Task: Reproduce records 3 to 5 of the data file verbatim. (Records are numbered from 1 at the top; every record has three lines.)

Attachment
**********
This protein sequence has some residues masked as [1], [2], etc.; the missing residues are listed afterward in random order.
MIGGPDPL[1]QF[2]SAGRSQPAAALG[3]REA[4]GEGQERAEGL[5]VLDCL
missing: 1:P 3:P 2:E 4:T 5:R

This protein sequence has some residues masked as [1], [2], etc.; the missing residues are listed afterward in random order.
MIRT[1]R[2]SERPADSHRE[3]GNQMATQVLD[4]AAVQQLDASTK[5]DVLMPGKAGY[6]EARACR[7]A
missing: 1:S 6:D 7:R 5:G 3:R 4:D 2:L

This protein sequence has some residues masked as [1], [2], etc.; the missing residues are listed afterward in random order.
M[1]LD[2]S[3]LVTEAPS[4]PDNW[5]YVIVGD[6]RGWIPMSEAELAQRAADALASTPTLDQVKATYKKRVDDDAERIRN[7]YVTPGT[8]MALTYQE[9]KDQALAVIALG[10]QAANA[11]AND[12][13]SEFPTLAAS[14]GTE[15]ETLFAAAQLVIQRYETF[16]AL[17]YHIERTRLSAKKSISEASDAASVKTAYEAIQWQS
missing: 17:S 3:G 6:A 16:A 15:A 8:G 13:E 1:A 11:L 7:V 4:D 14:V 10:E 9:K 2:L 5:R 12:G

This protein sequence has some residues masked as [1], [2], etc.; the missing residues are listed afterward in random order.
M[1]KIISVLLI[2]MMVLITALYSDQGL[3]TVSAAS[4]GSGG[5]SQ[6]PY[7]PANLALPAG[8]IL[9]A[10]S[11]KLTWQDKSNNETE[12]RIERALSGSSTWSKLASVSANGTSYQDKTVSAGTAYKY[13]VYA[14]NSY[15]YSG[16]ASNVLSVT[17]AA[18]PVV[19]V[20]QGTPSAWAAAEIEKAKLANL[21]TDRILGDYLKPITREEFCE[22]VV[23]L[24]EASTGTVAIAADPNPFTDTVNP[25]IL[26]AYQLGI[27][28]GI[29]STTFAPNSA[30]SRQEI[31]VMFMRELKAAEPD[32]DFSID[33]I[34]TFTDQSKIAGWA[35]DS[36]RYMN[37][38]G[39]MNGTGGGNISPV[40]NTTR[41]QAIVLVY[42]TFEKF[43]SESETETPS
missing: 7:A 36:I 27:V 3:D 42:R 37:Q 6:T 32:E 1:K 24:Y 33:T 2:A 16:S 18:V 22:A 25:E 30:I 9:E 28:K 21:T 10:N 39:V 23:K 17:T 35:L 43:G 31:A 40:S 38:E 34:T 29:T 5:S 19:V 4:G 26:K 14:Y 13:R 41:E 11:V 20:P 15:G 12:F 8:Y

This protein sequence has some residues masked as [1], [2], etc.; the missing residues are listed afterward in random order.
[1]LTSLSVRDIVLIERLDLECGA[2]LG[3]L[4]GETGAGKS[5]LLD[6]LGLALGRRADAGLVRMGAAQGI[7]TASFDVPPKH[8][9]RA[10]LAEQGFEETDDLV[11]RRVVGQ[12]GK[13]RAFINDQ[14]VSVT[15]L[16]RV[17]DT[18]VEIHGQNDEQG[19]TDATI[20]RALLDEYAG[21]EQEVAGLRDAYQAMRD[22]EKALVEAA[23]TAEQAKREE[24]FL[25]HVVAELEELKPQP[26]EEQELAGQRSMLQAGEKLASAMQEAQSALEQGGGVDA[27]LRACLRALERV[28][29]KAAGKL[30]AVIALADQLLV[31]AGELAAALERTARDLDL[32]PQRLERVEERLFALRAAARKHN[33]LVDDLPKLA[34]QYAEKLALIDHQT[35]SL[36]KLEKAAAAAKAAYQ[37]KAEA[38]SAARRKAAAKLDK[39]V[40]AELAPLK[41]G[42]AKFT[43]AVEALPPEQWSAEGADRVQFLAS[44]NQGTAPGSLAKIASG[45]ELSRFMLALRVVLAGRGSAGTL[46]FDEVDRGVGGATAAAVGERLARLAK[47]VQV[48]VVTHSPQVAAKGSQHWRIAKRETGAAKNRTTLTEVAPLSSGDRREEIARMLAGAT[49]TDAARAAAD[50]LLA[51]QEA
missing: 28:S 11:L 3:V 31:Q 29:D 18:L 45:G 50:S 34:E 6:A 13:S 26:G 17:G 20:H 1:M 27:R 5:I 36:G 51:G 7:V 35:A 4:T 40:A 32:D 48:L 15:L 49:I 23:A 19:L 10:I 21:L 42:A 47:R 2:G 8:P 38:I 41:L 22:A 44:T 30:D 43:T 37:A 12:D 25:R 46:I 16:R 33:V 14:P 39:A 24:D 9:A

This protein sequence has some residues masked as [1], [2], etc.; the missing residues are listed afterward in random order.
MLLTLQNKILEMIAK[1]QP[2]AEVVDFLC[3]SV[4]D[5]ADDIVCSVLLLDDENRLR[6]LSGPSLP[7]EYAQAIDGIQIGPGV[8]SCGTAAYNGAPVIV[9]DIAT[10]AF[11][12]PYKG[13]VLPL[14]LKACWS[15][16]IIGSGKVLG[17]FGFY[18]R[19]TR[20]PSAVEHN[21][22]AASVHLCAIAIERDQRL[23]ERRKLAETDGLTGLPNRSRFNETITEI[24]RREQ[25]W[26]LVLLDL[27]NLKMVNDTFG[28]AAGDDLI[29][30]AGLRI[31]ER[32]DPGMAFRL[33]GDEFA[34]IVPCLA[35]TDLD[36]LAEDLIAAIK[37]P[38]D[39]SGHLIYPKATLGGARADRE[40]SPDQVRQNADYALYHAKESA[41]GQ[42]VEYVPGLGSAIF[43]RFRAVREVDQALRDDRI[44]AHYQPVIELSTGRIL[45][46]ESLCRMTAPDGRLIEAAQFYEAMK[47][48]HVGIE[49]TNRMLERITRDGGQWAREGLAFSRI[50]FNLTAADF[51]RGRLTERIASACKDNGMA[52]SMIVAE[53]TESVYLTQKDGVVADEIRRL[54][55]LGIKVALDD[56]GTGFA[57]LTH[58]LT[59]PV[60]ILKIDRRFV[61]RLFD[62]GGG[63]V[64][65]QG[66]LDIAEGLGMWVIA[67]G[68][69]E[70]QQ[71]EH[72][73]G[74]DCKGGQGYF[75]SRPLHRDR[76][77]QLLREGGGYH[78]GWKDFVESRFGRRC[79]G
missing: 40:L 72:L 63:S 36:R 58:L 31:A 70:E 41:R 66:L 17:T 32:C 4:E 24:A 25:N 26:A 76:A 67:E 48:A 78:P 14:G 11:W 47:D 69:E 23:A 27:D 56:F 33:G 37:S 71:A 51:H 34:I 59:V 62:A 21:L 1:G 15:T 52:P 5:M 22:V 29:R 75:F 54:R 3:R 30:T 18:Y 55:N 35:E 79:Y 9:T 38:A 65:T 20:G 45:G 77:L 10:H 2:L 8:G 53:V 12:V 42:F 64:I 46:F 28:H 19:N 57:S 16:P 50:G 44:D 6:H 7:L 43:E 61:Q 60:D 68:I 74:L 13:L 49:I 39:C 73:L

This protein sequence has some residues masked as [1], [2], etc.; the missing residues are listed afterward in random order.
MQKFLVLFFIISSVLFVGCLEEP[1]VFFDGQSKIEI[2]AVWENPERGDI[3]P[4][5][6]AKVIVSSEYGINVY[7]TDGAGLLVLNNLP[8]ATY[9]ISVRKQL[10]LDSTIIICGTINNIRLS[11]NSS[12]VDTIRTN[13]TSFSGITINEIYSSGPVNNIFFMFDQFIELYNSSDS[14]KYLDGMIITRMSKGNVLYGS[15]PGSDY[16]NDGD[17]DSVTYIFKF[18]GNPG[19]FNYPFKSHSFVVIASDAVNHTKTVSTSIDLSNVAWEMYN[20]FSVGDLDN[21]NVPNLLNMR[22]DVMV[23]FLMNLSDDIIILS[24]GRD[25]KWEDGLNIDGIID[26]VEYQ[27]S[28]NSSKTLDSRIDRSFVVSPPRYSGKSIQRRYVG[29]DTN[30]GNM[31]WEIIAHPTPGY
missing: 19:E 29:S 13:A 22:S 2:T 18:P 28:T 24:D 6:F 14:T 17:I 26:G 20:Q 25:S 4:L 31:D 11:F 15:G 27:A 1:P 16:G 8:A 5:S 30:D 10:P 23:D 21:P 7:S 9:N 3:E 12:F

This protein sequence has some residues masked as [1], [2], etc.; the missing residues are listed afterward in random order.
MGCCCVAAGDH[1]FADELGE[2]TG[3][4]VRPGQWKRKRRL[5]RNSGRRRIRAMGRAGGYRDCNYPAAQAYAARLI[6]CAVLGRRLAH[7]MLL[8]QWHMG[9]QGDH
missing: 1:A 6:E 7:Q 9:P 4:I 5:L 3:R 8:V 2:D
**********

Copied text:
This protein sequence has some residues masked as [1], [2], etc.; the missing residues are listed afterward in random order.
M[1]LD[2]S[3]LVTEAPS[4]PDNW[5]YVIVGD[6]RGWIPMSEAELAQRAADALASTPTLDQVKATYKKRVDDDAERIRN[7]YVTPGT[8]MALTYQE[9]KDQALAVIALG[10]QAANA[11]AND[12][13]SEFPTLAAS[14]GTE[15]ETLFAAAQLVIQRYETF[16]AL[17]YHIERTRLSAKKSISEASDAASVKTAYEAIQWQS
missing: 17:S 3:G 6:A 16:A 15:A 8:G 13:E 1:A 11:L 7:V 4:D 14:V 10:E 9:K 2:L 5:R 12:G

This protein sequence has some residues masked as [1], [2], etc.; the missing residues are listed afterward in random order.
M[1]KIISVLLI[2]MMVLITALYSDQGL[3]TVSAAS[4]GSGG[5]SQ[6]PY[7]PANLALPAG[8]IL[9]A[10]S[11]KLTWQDKSNNETE[12]RIERALSGSSTWSKLASVSANGTSYQDKTVSAGTAYKY[13]VYA[14]NSY[15]YSG[16]ASNVLSVT[17]AA[18]PVV[19]V[20]QGTPSAWAAAEIEKAKLANL[21]TDRILGDYLKPITREEFCE[22]VV[23]L[24]EASTGTVAIAADPNPFTDTVNP[25]IL[26]AYQLGI[27][28]GI[29]STTFAPNSA[30]SRQEI[31]VMFMRELKAAEPD[32]DFSID[33]I[34]TFTDQSKIAGWA[35]DS[36]RYMN[37][38]G[39]MNGTGGGNISPV[40]NTTR[41]QAIVLVY[42]TFEKF[43]SESETETPS
missing: 7:A 36:I 27:V 3:D 42:R 37:Q 6:T 32:E 1:K 24:Y 33:T 2:A 16:S 18:V 22:A 25:E 30:I 9:E 28:K 21:T 10:N 39:V 23:K 17:T 35:L 43:G 31:A 40:S 38:E 34:T 29:T 5:S 19:V 4:G 26:K 14:Y 13:R 41:E 11:V 20:P 15:G 12:F 8:Y

This protein sequence has some residues masked as [1], [2], etc.; the missing residues are listed afterward in random order.
[1]LTSLSVRDIVLIERLDLECGA[2]LG[3]L[4]GETGAGKS[5]LLD[6]LGLALGRRADAGLVRMGAAQGI[7]TASFDVPPKH[8][9]RA[10]LAEQGFEETDDLV[11]RRVVGQ[12]GK[13]RAFINDQ[14]VSVT[15]L[16]RV[17]DT[18]VEIHGQNDEQG[19]TDATI[20]RALLDEYAG[21]EQEVAGLRDAYQAMRD[22]EKALVEAA[23]TAEQAKREE[24]FL[25]HVVAELEELKPQP[26]EEQELAGQRSMLQAGEKLASAMQEAQSALEQGGGVDA[27]LRACLRALERV[28][29]KAAGKL[30]AVIALADQLLV[31]AGELAAALERTARDLDL[32]PQRLERVEERLFALRAAARKHN[33]LVDDLPKLA[34]QYAEKLALIDHQT[35]SL[36]KLEKAAAAAKAAYQ[37]KAEA[38]SAARRKAAAKLDK[39]V[40]AELAPLK[41]G[42]AKFT[43]AVEALPPEQWSAEGADRVQFLAS[44]NQGTAPGSLAKIASG[45]ELSRFMLALRVVLAGRGSAGTL[46]FDEVDRGVGGATAAAVGERLARLAK[47]VQV[48]VVTHSPQVAAKGSQHWRIAKRETGAAKNRTTLTEVAPLSSGDRREEIARMLAGAT[49]TDAARAAAD[50]LLA[51]QEA
missing: 28:S 11:L 3:V 31:Q 29:D 18:L 45:G 50:S 34:E 6:A 13:S 26:G 17:G 20:H 1:M 27:R 5:I 36:G 51:G 7:V 35:A 4:T 40:A 32:D 48:L 15:L 49:I 23:A 19:L 10:I 21:L 42:A 47:R 2:G 8:P 38:I 41:L 22:A 44:T 30:D 43:T 37:A 12:D 25:R 46:I 16:R 33:V 14:P 39:A 24:D 9:A